A charity documentary has highlighted the human and equine cost of the climate emergency in West Africa. After 12 months of record temperatures, the new film explores the experience of the nomadic Peule people in Senegal.

Over one million working equines, vital to the livelihoods of millions in this West-African nation, are struggling to find food and water due to drastic changes in weather patterns. In response, World Horse Welfare is expanding its efforts, aiming to improve the welfare of these essential animals and, by extension, the communities depending on them.

The documentary launched by the equine charity this month (watch below) highlights the challenges the climate emergency has exacerbated and how it is helping, while following two Peule families. Weather patterns are severely impacting their living conditions, their children’s education, the health of their livestock and the welfare of their equines, who are imperative to their survival.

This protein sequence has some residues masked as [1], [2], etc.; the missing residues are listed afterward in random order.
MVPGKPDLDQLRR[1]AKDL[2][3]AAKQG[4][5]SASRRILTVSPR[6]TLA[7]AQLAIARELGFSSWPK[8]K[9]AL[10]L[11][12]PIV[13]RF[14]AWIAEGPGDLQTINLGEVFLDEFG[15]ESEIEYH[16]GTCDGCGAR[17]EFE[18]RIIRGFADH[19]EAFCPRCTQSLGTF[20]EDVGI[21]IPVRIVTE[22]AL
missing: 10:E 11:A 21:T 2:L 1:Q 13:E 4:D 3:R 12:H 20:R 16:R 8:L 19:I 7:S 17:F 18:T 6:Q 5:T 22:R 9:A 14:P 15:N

The shortening rainy season forces families to travel longer distances in search of food and water for their families and livestock. This situation is particularly severe for the Peule, where the nomadic community rely on seasonal movements for grazing.

“Horses have been part of the Peule’s lives for generations, but they have never been as important as they are today,” said Abdoulaye Thaim,World Horse Welfare’s National Coordinator in Senegal. “They cherish their working horses and donkeys because they have made life better for their children and their survival depends on these hard-working animals. Whole families depend on horses for their very survival, but they are watching them starve.”

World Horse Welfare is calling for support to continue this vital work. By donating to its latest appeal, supporters can help improve the lives of working horses in Senegal and the communities that depend on them.

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